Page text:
The Department of French offers a Master's Program with a concentration in French Linguistics or French Literature.
The French Graduate program complements and continues the undergraduate program with its options in linguistics and literature, and its commitment to encouraging students to combine studies in the two related disciplines. Graduate faculty in both areas, in their research and in their teaching pay particular attention to the points at which linguistic and literary analysis converge and diverge.
The French Graduate program, with its breadth of topics in literature and linguistics, offers an interdisciplinary curriculum. The linguistics component consists of the study of a variety of linguistic theories and their specific application to the analysis of French. The literature option includes a comprehensive genre- and period-oriented set of courses.
Since a major goal of all students enrolled in a French program is mastery of the language, all courses are given in French.
Students interested in French as a Second Language (FSL) should contact the Graduate Program Chair who will see that the appropriate faculty member is notified. (This option will be of particular interest to candidates contemplating a career in teaching French.)
The Department of French cannot guarantee funding for all of its graduate students, however we do offer financial assistance in the form of Special Graduate Entrance Scholarship (SGES), Graduate Fellowships (GF), Travel & Minor Research Awards (TMRA) and a number of private awards. Graduate students also have the possibility to teach introductory French courses based on the Department's needs and budget.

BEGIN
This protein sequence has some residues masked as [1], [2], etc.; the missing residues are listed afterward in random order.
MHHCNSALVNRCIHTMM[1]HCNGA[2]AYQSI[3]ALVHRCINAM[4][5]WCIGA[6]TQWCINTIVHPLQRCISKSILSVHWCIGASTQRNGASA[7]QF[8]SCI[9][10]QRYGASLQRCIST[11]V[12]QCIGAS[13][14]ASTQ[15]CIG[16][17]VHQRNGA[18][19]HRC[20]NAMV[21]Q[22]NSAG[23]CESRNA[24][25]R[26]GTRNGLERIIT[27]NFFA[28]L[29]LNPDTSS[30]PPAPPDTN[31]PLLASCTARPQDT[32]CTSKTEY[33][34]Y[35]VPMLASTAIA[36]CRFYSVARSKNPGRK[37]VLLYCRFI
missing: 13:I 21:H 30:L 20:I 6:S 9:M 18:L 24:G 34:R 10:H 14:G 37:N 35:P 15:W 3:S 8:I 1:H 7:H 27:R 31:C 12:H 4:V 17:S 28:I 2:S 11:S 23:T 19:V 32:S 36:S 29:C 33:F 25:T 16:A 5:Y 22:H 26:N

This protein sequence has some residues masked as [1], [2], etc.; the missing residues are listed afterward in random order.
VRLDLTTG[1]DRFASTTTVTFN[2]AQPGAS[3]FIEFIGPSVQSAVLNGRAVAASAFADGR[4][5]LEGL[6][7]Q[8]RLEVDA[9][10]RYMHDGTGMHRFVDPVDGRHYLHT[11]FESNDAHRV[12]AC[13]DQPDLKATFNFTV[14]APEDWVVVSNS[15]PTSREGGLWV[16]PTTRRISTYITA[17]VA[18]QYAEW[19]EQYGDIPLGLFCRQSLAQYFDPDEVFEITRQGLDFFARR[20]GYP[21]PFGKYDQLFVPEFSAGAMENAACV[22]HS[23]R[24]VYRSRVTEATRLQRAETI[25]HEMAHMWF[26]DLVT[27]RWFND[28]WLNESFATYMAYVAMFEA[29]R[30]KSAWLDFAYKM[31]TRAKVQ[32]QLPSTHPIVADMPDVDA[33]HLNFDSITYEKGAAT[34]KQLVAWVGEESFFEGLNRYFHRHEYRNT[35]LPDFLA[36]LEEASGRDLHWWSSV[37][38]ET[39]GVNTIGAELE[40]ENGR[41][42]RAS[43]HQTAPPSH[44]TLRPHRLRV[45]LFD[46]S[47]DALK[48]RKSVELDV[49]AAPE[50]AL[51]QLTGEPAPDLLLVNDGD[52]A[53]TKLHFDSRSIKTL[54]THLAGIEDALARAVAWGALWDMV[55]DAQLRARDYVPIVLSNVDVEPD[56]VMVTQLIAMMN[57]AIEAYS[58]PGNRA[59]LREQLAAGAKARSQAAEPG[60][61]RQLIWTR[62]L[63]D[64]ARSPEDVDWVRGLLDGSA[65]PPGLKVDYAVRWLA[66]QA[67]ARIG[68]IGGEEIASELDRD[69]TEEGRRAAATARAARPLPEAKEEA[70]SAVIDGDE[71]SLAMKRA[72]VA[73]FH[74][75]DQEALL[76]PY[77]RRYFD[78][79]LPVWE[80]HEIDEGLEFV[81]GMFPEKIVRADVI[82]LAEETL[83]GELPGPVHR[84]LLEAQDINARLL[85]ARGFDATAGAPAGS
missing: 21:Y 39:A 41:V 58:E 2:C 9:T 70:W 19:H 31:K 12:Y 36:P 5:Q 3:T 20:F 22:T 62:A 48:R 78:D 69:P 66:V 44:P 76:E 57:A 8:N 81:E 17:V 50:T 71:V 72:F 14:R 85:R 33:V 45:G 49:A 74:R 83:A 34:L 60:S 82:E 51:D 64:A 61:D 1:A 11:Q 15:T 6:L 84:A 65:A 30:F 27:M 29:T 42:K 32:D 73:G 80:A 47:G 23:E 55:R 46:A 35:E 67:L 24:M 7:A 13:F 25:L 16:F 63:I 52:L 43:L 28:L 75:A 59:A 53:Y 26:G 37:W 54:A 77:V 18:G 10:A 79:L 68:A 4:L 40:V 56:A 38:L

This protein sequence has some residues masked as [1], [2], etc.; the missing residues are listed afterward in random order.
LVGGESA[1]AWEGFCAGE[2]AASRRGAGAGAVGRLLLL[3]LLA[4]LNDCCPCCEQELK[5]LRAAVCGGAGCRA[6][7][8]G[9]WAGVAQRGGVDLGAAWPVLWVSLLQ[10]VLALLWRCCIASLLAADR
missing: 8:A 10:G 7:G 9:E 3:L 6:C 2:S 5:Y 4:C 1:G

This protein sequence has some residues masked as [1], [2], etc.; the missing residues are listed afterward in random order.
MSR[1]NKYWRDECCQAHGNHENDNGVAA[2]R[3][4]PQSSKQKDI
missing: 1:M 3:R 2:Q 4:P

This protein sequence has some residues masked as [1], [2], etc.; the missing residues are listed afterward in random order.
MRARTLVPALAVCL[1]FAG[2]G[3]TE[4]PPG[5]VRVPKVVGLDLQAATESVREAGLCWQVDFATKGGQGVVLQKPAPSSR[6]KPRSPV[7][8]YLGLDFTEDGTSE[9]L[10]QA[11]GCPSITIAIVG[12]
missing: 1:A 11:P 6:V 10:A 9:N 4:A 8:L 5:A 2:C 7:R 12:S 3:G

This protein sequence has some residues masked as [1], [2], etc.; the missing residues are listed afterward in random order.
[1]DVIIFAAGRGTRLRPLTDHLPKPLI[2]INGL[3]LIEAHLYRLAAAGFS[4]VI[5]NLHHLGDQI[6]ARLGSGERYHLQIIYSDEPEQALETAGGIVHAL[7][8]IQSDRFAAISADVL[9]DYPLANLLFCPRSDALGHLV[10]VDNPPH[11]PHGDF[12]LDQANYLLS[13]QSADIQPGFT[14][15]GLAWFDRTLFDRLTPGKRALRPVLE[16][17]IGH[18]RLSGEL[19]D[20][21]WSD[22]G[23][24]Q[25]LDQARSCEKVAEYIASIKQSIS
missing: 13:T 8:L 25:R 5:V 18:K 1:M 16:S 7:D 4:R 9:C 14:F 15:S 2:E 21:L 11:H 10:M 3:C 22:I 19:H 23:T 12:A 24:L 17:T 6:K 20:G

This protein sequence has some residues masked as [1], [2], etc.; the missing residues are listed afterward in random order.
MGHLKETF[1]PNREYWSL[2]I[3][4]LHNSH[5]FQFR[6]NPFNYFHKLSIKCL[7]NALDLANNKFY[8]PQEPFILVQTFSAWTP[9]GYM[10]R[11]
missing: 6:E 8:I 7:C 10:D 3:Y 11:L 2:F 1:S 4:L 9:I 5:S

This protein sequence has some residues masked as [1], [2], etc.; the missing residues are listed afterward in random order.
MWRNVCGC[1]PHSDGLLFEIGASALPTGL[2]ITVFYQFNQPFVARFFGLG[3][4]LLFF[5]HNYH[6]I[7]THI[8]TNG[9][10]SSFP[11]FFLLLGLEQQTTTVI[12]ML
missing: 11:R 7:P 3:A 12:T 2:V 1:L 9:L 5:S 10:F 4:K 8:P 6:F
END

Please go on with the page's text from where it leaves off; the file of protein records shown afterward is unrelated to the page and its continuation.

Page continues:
The linguistics component consists of the study of a variety of linguistic theories, both European and North American, and their specific application to the analysis of French.
Linguistic analysis of French, varieties of French (social, regional and stylistic variations), French creoles, French linguistic theories, French applied linguistics, theoretical approaches to the acquisition of French as a second language. A variety of practical applications of linguistic theory may be envisaged: pedagogy, translation, stylistic analysis, etc.
The literature option includes a comprehensive genre- and period-oriented set of courses.
Periods and genres: Medieval and Renaissance literature; 17th-century literature; poetry and the novel from 1850 to 1900; poetry, the novel and theatre from 1900 to the present; Québécois literature.
Critical approaches: literature and society, women writers, history of literature, cultural studies, discourse analysis, interdisciplinary approaches to literature, and teaching of literature.